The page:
- CBT for children and adolescents—Reviews the robust effects for CBT in children and adolescents with anxiety disorders and depression and demonstrates how these methods can be used in clinical practice. Findings from numerous studies demonstrate that CBT is effective in individual, group, and family formats and can also be used to reduce vulnerability to depression in adolescents who are at risk.
This exceptional volume enriches our understanding of the strengths of CBT and provides new opportunities for helping patients. As such, it will be welcomed by clinicians and students alike.
- Introduction. Cognitive-behavior therapy for schizophrenia. A cognitive-behavioral approach to treatment of bipolar I disorder. Computer-assisted cognitive-behavior therapy. Cognitive-behavior therapy for patients with physical illnesses. Cognitive-behavior therapy with children and adolescents. Index.
- Anne Marie Albano, Ph.D.
Monica Ramirez Basco, Ph.D.
Keith Ditkowsky, M.D.
David Kingdon, M.D., M.R.C.Psych.
Amy L. Krain, Ph.D.
Noelle McDonald, B.S.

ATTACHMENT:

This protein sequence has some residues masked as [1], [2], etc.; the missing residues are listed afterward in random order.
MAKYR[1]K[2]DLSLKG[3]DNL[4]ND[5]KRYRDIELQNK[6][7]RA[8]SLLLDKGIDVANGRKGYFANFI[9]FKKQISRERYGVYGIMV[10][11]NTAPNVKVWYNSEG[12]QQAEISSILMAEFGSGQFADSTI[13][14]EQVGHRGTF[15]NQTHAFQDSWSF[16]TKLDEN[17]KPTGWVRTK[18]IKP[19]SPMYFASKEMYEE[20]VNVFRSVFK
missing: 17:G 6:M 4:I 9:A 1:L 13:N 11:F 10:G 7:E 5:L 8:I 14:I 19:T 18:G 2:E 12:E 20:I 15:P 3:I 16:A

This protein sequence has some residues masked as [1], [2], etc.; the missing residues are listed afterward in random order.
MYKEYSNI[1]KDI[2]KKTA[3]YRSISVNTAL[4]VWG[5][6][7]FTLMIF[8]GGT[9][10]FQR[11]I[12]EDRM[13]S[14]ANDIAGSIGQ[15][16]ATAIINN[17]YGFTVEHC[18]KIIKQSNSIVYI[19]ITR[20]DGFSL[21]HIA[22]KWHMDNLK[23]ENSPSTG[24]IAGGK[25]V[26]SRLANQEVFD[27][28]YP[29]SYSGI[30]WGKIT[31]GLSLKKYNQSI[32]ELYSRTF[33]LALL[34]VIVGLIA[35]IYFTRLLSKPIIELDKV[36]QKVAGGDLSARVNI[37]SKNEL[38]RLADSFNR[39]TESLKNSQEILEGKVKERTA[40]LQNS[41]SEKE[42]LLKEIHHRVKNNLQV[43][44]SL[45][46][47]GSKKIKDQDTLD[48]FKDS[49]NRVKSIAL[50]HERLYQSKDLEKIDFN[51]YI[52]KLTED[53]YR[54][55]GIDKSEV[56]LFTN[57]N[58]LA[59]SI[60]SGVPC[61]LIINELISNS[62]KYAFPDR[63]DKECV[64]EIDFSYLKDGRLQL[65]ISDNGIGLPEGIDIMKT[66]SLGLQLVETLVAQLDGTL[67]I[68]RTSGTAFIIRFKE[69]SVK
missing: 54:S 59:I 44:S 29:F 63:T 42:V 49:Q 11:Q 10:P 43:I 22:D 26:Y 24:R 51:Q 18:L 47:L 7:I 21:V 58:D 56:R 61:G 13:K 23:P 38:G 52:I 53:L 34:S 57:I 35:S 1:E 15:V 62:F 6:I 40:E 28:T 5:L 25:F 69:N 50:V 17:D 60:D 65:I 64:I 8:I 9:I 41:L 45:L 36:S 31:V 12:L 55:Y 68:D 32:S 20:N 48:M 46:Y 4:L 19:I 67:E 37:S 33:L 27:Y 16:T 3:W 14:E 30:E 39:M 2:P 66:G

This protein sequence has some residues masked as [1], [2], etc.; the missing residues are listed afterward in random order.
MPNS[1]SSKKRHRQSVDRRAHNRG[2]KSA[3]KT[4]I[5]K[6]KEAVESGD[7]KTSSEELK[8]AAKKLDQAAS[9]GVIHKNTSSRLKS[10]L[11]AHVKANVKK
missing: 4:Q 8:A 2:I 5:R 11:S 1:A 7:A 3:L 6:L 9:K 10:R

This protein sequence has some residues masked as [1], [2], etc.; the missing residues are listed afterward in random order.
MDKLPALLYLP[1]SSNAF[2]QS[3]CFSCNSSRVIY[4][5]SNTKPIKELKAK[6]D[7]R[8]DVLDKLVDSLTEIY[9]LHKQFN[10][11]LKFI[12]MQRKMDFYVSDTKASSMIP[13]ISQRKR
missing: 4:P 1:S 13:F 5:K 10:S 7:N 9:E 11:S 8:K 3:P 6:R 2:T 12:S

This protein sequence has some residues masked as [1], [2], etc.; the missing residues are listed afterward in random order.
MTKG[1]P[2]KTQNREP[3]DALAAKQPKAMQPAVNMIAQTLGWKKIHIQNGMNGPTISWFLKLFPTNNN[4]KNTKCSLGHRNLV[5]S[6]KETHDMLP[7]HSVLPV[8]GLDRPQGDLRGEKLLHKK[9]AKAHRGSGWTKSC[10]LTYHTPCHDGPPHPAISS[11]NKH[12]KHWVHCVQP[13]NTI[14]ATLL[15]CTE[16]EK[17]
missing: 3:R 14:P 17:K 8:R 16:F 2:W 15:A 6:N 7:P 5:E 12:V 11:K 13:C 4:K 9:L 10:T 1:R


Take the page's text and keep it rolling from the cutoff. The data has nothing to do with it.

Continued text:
Megan Merlock, B.S.
John M. Oldham, M.D., M.S.
Elizabeth Podniesinski, Ph.D.
Michelle B. Riba, M.D., M.S.
A. John Rush, M.D.
Jan Scott, M.D.
Tom Sensky, Ph.D., F.R.C.Psych.
Douglas Turkington, M.D., M.R.C.Psych.
Jesse H. Wright, M.D., Ph.D.
About the Authors
Jesse H. Wright, M.D., Ph.D., is Professor and Associate Chairman in the Department of Psychiatry and Behavioral Sciences at the University of Louisville School of Medicine, Norton Psychiatric Center, in Louisville, Kentucky.
Cognitive therapy has emerged as the premier school of psychotherapy because of its practical strategies, tremendous research support, and broad applicability. Dr. Wright has selected treatment problems that convincingly demonstrate the growing scope of CBT's effectiveness. Readers will garner simple, effective, research-based techniques for helping patients with schizophrenia, patients with bipolar disorder, children, and the medically ill, as well as a mind-expanding overview of the many possibilities of computer assisted psychotherapy.—Bernard D. Beitman, M.D., Author, Learning Psychotherapy, Integrating Psychotherapy Pharmacotherapy; Editor, Self-Awareness Deficits in Psych Patients; Chair, Dept Psychiatry, Univ Missouri–Columbia